Chasing rest

Chasing rest

Written on 02/27/2020
J.M. Bergman

Written by J.M. Bergman

How many people know that rush of adrenaline from a powerful worship service? When the music is pumping, people are dancing, and God’s presence is so real?

You go home and the feeling lasts a day or two. But then the silence begins to feel empty again. So, you attend more events, get more involved, connect, connect, connect.

This is all good. But what about rest? What about stillness? Be still and know…

In this digital age of literally constant connection, where and when do young people find time to be still? In my early twenties, I chased a deeper relationship with God. It was like a sprint—non-stop, never looking back. Worship teams, youth ministries, outreach, prayer team, etc, etc. I literally only stopped to sleep at night. 

Why? Because like some may understand, silence just reminded me of my weaknesses. It was where I wrestled with unresolved shame and guilt. How could I feel weak when I served a powerful God? Add that to my growing list of perceived failures. My journey came to a smashing halt in 2015 when I finally collapsed and was hospitalized for over a week. 

Fibromyalgia, they said. A debilitating chronic condition. There is no cure. 

What did this mean for my ministry, career, and relationships? I lost everything I thought I was. Everything I’d been striving to be. What a waste, I thought. But here’s the crazy thing—looking back five years later, this was the best thing that could have happened to me!

Why? Because I am finding rest. 

In John 10:30 Jesus says, “I and the Father are one.” And He lived an example of how we can enter that oneness too. 

Numerous times in the Gospels we read about Jesus slipping away for peace and solitude to be close to Father God. “Very early in the morning, while it was still dark, Jesus got up, left the house and went off to a solitary place, where he prayed,” (Mark 1:35). See also Matthew 14:23, Luke 9:18, or John 7:10, when Jesus walked from Galilee to Jerusalem by himself—a five-day journey of solitude!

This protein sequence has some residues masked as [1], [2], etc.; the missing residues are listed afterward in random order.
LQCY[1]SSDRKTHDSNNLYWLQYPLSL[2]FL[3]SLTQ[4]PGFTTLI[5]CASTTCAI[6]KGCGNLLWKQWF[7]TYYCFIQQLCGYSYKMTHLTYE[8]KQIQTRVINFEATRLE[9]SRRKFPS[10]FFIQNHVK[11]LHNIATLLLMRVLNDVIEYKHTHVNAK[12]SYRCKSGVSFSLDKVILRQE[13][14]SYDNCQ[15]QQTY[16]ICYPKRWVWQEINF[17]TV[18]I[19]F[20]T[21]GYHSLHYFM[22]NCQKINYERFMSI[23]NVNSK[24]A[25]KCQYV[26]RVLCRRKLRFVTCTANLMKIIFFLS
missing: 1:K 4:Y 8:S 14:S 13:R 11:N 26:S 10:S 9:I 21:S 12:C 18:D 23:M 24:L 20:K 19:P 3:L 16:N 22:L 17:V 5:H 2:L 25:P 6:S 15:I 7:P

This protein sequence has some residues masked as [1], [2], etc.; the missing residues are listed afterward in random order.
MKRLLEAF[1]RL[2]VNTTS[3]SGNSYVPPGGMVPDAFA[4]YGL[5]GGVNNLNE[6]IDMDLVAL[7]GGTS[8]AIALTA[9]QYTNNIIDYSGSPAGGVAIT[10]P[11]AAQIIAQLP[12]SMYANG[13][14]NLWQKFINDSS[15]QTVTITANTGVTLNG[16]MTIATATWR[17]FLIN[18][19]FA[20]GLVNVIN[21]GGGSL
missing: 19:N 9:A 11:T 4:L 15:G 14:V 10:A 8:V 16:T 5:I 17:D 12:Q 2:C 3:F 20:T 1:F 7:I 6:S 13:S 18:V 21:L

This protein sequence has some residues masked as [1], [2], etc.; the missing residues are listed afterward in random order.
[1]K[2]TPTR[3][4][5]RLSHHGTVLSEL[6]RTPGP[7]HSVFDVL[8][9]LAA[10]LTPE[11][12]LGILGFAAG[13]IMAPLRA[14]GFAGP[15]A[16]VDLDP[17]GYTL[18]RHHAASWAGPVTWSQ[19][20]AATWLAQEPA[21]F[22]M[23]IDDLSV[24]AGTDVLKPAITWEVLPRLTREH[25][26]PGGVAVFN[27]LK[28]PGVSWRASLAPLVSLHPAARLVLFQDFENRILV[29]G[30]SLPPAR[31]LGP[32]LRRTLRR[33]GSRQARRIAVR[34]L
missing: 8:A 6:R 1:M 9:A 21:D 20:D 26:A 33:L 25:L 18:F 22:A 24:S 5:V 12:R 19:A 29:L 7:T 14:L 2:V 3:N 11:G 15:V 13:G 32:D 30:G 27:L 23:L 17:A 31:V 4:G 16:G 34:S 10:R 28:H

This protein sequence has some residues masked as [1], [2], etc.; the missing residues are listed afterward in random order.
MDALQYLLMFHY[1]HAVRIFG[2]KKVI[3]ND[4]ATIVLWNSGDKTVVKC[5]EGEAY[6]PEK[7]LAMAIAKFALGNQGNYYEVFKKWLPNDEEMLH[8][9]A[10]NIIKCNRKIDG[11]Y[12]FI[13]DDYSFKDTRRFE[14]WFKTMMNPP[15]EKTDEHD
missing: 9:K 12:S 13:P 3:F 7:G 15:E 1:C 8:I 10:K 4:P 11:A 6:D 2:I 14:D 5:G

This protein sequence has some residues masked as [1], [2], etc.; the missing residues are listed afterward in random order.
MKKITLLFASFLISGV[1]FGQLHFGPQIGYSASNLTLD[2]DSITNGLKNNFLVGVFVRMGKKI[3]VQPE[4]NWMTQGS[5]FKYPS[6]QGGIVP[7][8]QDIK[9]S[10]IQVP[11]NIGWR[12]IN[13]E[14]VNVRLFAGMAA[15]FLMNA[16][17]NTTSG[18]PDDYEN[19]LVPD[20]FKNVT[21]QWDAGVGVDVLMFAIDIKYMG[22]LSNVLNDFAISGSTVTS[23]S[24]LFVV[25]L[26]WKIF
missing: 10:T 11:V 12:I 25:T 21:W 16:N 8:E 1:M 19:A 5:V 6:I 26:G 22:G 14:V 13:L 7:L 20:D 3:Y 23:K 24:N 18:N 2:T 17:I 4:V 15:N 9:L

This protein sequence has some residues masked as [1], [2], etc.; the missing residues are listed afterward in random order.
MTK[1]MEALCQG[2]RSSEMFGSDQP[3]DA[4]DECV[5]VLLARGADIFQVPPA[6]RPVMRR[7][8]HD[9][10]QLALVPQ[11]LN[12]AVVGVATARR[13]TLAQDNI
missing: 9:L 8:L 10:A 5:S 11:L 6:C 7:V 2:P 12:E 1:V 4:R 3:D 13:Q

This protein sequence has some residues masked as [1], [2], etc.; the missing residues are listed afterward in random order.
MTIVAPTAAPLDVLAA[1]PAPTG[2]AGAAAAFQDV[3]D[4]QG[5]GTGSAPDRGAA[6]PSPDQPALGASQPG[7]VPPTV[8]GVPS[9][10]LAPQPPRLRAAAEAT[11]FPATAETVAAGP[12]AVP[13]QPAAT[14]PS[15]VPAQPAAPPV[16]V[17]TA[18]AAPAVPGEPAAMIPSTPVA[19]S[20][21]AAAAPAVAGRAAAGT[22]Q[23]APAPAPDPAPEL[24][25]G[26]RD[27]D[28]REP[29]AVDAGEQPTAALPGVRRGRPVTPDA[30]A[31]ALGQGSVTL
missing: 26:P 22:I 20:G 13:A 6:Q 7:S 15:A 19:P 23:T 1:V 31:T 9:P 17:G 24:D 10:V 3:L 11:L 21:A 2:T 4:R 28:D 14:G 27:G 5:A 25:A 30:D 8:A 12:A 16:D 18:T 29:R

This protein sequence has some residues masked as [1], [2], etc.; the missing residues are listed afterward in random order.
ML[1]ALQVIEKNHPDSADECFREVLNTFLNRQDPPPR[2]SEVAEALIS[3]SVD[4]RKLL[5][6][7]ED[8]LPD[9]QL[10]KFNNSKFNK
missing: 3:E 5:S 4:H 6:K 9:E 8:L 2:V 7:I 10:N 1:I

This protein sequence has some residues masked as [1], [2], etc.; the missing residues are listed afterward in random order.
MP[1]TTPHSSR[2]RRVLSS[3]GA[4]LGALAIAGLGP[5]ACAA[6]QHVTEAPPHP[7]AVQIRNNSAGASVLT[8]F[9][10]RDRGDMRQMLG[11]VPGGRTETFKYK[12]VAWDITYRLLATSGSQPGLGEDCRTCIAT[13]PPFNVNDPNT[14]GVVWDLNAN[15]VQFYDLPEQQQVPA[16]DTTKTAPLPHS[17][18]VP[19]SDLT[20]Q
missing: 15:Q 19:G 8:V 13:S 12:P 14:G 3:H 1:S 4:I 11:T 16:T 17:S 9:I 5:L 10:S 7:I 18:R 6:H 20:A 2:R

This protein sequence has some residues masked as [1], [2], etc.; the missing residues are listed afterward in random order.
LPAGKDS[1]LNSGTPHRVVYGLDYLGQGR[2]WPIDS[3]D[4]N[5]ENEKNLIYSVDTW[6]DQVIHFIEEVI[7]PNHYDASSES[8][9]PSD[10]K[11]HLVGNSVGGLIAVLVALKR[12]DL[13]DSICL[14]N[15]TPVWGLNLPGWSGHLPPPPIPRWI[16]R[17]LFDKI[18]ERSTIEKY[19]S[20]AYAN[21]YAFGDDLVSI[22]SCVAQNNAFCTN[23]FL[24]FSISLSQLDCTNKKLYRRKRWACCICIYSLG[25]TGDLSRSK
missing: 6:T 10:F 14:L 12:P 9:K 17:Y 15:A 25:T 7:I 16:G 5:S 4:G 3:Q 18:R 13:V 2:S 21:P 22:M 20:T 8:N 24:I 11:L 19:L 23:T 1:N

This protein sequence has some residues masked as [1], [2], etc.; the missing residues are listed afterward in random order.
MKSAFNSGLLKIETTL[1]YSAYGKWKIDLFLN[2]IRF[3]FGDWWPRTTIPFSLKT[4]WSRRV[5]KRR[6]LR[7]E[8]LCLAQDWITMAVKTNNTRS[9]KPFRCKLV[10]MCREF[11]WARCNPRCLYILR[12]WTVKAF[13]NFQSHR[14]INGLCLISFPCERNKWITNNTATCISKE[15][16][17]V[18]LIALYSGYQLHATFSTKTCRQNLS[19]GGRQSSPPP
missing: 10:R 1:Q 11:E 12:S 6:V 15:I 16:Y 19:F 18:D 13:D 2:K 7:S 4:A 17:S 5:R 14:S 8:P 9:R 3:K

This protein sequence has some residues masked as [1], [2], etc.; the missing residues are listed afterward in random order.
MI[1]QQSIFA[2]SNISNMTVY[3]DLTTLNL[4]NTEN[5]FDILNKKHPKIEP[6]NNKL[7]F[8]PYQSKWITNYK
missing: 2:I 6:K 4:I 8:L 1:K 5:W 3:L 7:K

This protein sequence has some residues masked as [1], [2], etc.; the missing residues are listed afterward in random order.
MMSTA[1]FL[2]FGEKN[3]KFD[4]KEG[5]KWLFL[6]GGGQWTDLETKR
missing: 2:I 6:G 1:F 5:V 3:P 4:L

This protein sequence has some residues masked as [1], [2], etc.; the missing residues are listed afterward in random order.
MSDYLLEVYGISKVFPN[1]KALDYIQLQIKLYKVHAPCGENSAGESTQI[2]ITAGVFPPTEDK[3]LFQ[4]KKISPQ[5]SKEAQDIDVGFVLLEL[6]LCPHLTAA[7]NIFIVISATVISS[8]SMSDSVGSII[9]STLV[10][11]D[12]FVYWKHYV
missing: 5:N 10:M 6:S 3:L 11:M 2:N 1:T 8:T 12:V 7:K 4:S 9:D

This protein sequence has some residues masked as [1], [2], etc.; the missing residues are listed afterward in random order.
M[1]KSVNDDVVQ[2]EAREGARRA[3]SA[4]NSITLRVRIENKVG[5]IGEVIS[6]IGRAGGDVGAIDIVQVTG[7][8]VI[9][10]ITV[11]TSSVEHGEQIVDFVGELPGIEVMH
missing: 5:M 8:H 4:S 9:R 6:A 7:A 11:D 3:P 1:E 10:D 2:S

How long does is take to send a text? To check social feeds? Sure, ten minutes can’t hurt—but how about when everyone in your contact list needs to talk? Don’t get me wrong, God speaks through these opportunities. But what happens when we don’t stop to take care of our own spiritual needs? 

Hebrews 4:1 says, “God’s promise of entering his rest still stands, so we ought to tremble with fear that some of you might fail to experience it.”

Further, we read that the good news is “that God has prepared this rest” since the beginning of the world. Hebrews 4:10 says, “For all who have entered into God’s rest have rested from their labors, just as God did after creating the world.”

How long did God rest? Twenty-four hours! Imagine what our world would look like if we embraced that rest! So, where do we start?

With Jesus. With humility, goodness, and kindness. In Matthew 11:28-29 Jesus says, “Come to me, all of you who are weary and carry heavy burdens, and I will give you rest.  Take my yoke upon you. Let me teach you, because I am humble and gentle at heart, and you will find rest for your souls.”

The Greek word for rest is anapausis, meaning refreshment.

Our world desperately needs this! You’ve probably heard that our physical bodies heal while we sleep at night. Likewise, our minds heal when we intentionally provide a place to rest. Find ways to encourage rest and solitude in the life entrusted to you. Prayer walks, alone time, unplugging for an evening, Bible journaling, prophetic art, Scripture meditation. Create stillness and know God.

Back to my journey with fibromyalgia. I am currently homebound by pain—but I am finally waking up to the power of sincere intimacy with God. Even though the darkness is deeper than I could have ever imagined, “Yet, I will rejoice in the Lord! The Sovereign Lord is my strength!” (Habakkuk 3:18-19).

“Now all glory to God, who is able, through his mighty power at work within us, to accomplish infinitely more than we might ask or imagine!” (Ephesians 3:20).